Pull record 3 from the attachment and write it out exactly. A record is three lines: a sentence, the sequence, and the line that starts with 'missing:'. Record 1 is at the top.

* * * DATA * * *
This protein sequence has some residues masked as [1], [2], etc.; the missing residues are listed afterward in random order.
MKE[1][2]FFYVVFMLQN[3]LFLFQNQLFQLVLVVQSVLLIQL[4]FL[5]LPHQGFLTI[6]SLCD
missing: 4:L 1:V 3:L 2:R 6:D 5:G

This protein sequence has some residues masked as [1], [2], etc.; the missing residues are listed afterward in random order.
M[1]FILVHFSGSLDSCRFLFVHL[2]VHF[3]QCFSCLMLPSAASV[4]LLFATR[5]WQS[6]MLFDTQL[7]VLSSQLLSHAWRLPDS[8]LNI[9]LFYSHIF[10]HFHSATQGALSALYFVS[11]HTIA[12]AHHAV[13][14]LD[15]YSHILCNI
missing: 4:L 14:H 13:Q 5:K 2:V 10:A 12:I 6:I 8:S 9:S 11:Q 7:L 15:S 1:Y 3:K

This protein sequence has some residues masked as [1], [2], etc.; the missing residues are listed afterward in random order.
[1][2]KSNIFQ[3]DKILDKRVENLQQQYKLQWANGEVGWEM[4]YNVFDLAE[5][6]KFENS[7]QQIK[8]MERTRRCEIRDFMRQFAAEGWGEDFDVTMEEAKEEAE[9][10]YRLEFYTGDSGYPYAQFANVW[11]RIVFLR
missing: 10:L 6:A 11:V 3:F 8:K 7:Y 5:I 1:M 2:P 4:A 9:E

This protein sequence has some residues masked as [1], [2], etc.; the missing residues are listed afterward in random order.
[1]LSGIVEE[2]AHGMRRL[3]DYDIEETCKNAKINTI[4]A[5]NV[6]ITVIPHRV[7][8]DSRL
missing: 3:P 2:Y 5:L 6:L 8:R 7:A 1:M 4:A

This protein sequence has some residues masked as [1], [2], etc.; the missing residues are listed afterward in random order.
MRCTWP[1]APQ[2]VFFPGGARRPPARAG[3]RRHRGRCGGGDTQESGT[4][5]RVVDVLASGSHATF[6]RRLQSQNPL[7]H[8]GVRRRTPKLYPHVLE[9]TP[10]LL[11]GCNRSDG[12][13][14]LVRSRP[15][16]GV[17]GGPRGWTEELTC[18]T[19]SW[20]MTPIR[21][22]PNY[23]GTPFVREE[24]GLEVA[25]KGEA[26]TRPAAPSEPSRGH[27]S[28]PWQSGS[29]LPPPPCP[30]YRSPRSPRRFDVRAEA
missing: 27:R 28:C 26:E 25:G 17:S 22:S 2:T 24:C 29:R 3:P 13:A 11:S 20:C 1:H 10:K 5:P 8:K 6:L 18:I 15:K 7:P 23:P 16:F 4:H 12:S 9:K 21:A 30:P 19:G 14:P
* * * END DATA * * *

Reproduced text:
This protein sequence has some residues masked as [1], [2], etc.; the missing residues are listed afterward in random order.
[1][2]KSNIFQ[3]DKILDKRVENLQQQYKLQWANGEVGWEM[4]YNVFDLAE[5][6]KFENS[7]QQIK[8]MERTRRCEIRDFMRQFAAEGWGEDFDVTMEEAKEEAE[9][10]YRLEFYTGDSGYPYAQFANVW[11]RIVFLR
missing: 10:L 6:A 11:V 3:F 8:K 7:Y 5:I 1:M 2:P 4:A 9:E